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I agree that, in general, this tactic seems underused. I'm not sure that Bernie Sanders would have been interested in being Hillary's running mate, but if she had allowed him to choose the running mate...might he have come up with someonewho stirred the hearts of the voters more than Tim Kaine? Mayhap...
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Old 03-05-2019, 06:44 PM
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I'm not sure that Bernie Sanders would have been interested in being Hillary's running mate, but if she had allowed him to choose the running mate...
Shoot, hoe about if Obama had put Clinton on the ticket on 08? I don’t think Biden did anything she wouldn’t have in terms of winning that year.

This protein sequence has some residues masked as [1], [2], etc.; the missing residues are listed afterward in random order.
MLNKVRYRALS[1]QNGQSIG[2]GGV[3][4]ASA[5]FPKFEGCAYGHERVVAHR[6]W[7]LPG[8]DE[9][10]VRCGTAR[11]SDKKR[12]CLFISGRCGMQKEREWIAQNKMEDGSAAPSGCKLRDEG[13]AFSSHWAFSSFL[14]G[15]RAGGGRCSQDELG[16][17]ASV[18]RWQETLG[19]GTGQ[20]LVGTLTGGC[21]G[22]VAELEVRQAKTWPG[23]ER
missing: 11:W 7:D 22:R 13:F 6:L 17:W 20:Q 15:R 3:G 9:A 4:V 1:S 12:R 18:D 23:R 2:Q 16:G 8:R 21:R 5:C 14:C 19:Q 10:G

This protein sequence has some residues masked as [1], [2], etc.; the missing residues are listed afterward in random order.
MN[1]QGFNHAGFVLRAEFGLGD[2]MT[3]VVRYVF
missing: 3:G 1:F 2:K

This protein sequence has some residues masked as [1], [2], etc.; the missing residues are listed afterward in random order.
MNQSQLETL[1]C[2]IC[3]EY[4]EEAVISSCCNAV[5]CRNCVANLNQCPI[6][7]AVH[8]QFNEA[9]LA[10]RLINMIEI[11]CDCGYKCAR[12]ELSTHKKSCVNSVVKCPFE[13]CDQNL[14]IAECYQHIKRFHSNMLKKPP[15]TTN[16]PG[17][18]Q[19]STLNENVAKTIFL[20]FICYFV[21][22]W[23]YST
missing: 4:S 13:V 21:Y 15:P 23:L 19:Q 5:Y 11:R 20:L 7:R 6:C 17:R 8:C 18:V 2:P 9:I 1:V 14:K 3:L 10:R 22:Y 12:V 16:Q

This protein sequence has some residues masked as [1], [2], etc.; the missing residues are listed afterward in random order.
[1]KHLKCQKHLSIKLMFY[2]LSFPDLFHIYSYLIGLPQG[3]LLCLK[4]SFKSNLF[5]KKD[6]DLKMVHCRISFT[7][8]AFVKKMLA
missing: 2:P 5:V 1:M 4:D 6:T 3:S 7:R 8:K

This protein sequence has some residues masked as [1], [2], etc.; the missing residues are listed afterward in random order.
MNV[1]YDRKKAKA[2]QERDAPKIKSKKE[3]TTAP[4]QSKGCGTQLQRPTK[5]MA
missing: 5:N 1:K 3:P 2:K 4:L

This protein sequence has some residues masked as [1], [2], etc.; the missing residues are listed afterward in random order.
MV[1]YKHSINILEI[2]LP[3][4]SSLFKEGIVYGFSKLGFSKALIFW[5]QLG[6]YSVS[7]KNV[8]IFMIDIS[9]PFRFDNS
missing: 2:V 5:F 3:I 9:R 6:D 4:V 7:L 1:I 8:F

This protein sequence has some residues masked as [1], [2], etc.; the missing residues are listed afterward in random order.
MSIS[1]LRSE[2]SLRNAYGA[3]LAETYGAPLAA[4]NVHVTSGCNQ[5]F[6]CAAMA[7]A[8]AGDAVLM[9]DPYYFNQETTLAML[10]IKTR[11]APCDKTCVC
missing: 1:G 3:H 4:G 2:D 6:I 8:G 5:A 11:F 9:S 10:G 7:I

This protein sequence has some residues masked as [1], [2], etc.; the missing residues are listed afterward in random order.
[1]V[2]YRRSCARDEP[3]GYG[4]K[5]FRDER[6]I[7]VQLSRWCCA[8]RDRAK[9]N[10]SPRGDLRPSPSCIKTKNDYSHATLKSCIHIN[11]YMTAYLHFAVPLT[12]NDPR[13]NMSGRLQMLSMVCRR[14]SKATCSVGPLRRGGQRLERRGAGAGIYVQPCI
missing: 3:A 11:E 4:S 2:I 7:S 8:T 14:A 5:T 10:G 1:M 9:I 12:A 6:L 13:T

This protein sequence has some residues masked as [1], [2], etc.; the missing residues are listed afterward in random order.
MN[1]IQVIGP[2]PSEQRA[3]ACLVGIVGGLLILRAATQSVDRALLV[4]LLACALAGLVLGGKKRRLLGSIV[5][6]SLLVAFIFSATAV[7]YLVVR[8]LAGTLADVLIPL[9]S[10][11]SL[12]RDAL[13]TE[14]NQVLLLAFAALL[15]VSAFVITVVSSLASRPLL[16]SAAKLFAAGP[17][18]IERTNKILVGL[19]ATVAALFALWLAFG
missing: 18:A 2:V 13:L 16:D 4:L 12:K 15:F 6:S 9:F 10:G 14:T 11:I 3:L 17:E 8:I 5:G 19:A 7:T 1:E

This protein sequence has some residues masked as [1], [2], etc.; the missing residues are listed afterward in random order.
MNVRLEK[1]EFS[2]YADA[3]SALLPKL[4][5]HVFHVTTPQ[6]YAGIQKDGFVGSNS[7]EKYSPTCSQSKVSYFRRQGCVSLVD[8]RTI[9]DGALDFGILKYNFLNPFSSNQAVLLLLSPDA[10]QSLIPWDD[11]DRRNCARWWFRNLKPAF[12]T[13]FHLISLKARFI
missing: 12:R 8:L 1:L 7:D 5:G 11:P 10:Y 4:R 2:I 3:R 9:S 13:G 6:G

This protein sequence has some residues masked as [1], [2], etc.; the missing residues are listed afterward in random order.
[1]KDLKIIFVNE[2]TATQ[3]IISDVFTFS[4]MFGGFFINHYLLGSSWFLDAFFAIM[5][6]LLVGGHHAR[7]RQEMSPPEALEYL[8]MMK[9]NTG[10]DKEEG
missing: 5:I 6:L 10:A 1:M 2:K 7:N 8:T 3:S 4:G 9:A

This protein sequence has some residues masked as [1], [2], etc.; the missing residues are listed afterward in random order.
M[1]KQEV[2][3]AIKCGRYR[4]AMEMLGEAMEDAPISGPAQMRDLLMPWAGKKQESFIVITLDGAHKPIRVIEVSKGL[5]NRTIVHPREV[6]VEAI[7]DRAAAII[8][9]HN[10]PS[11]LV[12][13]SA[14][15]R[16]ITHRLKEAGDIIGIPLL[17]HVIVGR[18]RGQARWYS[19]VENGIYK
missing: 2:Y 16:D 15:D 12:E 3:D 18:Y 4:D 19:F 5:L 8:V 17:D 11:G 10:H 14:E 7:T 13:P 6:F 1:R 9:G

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Old 03-05-2019, 07:29 PM
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Shoot, hoe about if Obama had put Clinton on the ticket on 08? I don’t think Biden did anything she wouldn’t have in terms of winning that year.


As far as winning, no. But I strongly believe Biden was picked because of his long experience in the Senate. I don’t think Obama was expecting the complete ‘party of no’ and ‘one term president’ that the Republicans pulled after Obama won. And, perhaps Clinton preferred the office of Secretary of State over VP.
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Old 03-05-2019, 07:33 PM
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Before that, you've got to go all the way back to Reagan picking Bush in 1980.


And keep in mind Reagan wanted Gerald Ford first. When the dream team failed to emerge, Reagan fell back on the mainstream Bush as his VP.